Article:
In this seminar, we will examine literature and culture of Ireland, focusing especially on works of the last century and on the complex relations of national and sexual politics. We will explore representations of gender and sexuality in Irish literary texts and films, asking to what ends such representations work. How are figures and structures of gendered meaning—not just the gender binary but also maternity, marriage, the bachelor, the couple, the child—connected to social legibility and national identity? We will read the literature in the contexts of social and political struggles tied to gender, from the 1937 Constitution to more recent struggles over reproductive rights, marriage equality, mental health, and migration. Authors studied will include Oscar Wilde, W. B. Yeats, James Joyce, Edna O’Brien, Keith Ridgway, Desmond Hogan, Emma Donoghue, Éilís Ní Dhuibhne, and Blindboy Boatclub, as well as selected materials from contemporary film and popular culture and selected readings in Irish studies and gender studies. Cross-listed Course(s): ENGL 736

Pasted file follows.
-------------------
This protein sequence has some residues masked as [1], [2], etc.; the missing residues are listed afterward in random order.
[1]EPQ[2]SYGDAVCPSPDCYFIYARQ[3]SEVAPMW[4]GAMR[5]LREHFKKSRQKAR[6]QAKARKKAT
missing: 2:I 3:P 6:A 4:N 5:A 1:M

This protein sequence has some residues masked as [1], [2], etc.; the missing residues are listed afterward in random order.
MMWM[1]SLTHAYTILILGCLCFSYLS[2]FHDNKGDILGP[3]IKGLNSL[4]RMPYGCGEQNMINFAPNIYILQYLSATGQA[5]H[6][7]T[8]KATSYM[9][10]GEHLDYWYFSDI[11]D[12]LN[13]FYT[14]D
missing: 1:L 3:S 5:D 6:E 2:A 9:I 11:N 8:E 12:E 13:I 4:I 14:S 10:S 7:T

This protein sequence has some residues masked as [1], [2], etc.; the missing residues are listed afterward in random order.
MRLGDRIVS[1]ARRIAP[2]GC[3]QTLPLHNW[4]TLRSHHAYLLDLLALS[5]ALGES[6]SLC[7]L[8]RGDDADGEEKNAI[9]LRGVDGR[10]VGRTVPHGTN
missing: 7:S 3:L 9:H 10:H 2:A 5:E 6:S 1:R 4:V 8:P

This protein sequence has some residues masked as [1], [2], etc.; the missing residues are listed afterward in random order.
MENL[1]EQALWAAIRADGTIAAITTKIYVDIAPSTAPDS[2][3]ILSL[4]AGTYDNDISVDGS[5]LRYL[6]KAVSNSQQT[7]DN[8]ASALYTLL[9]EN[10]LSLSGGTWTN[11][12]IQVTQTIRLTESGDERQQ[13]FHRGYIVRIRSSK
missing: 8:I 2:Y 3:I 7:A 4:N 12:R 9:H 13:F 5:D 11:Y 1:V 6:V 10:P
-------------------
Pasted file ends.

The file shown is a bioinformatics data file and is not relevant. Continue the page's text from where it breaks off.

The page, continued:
WGST 797 - Seminar in Women's Studies

A capstone seminar applying women’s studies theories and methodologies to professional or discipline-based research projects.

 

Fall 2018

WGST 554 - Women and Crime

Impact of gender-based relations on crime and the criminal justice system. Cross-listed Course: CRJU 554

WGST 621 - Maternal and Child Health